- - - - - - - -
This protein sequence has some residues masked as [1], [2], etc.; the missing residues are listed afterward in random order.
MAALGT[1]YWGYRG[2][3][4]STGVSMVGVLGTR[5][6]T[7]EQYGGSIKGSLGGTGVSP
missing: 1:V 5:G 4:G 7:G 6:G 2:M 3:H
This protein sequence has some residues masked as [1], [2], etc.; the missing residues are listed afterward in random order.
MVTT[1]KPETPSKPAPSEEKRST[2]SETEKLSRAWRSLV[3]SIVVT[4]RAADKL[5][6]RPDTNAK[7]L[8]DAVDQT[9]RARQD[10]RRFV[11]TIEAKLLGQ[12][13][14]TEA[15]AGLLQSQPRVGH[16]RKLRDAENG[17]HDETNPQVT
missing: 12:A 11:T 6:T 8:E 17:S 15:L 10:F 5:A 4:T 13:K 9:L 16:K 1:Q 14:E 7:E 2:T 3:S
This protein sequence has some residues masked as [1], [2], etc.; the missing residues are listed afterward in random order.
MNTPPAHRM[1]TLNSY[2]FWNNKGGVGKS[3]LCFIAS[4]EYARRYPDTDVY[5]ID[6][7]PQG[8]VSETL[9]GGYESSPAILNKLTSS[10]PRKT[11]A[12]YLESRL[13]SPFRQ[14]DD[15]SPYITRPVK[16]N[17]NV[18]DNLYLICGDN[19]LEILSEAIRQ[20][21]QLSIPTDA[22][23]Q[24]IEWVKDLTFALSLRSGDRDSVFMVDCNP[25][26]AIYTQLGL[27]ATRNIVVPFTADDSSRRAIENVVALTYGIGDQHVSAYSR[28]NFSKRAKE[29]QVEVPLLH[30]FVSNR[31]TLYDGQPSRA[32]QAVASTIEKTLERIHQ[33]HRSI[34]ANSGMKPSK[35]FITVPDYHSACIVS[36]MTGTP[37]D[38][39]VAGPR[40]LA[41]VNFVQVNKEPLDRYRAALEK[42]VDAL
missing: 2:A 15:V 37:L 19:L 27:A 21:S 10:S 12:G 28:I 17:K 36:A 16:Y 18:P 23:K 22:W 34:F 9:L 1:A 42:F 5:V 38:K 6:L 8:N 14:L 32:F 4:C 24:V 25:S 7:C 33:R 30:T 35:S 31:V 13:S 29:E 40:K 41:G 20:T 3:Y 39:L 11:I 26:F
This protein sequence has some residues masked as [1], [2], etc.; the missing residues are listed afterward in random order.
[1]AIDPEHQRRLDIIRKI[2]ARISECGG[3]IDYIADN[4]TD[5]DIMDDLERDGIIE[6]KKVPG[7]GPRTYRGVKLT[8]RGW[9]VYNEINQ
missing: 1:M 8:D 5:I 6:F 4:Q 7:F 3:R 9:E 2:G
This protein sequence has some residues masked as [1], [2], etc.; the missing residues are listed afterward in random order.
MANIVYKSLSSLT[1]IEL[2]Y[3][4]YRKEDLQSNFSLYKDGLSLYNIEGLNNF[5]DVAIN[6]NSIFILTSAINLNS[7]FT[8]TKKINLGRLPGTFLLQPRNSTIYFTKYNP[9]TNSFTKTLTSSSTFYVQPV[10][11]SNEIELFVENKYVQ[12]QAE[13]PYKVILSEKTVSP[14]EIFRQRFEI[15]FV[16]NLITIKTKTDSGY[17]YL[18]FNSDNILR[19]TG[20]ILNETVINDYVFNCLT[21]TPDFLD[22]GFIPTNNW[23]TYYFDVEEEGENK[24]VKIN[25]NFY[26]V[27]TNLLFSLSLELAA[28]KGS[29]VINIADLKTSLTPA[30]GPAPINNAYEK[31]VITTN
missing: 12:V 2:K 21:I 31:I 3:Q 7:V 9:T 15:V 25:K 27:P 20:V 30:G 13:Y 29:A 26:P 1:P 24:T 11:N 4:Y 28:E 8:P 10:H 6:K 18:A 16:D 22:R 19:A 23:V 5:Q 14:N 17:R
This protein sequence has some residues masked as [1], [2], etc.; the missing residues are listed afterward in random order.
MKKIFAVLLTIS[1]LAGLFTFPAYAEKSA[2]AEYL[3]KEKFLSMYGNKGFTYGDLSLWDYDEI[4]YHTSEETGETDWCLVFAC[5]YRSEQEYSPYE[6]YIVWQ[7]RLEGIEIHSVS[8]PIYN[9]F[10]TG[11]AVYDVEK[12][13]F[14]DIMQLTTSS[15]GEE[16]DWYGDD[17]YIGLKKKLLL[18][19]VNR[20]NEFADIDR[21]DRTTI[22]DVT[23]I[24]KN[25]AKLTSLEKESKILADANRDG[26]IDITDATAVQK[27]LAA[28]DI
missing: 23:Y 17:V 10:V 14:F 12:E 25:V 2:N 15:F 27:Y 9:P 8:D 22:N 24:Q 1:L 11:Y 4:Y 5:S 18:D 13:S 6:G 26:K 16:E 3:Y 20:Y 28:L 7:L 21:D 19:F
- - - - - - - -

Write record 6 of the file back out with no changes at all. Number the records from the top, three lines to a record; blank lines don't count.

This protein sequence has some residues masked as [1], [2], etc.; the missing residues are listed afterward in random order.
MKKIFAVLLTIS[1]LAGLFTFPAYAEKSA[2]AEYL[3]KEKFLSMYGNKGFTYGDLSLWDYDEI[4]YHTSEETGETDWCLVFAC[5]YRSEQEYSPYE[6]YIVWQ[7]RLEGIEIHSVS[8]PIYN[9]F[10]TG[11]AVYDVEK[12][13]F[14]DIMQLTTSS[15]GEE[16]DWYGDD[17]YIGLKKKLLL[18][19]VNR[20]NEFADIDR[21]DRTTI[22]DVT[23]I[24]KN[25]AKLTSLEKESKILADANRDG[26]IDITDATAVQK[27]LAA[28]DI
missing: 23:Y 17:V 10:V 14:F 12:E 25:V 2:N 15:F 27:Y 9:P 8:D 22:N 24:Q 1:L 11:Y 4:Y 5:S 18:D 13:S 6:G 26:K 16:E 3:Y 20:Y 28:L 7:L 21:D 19:F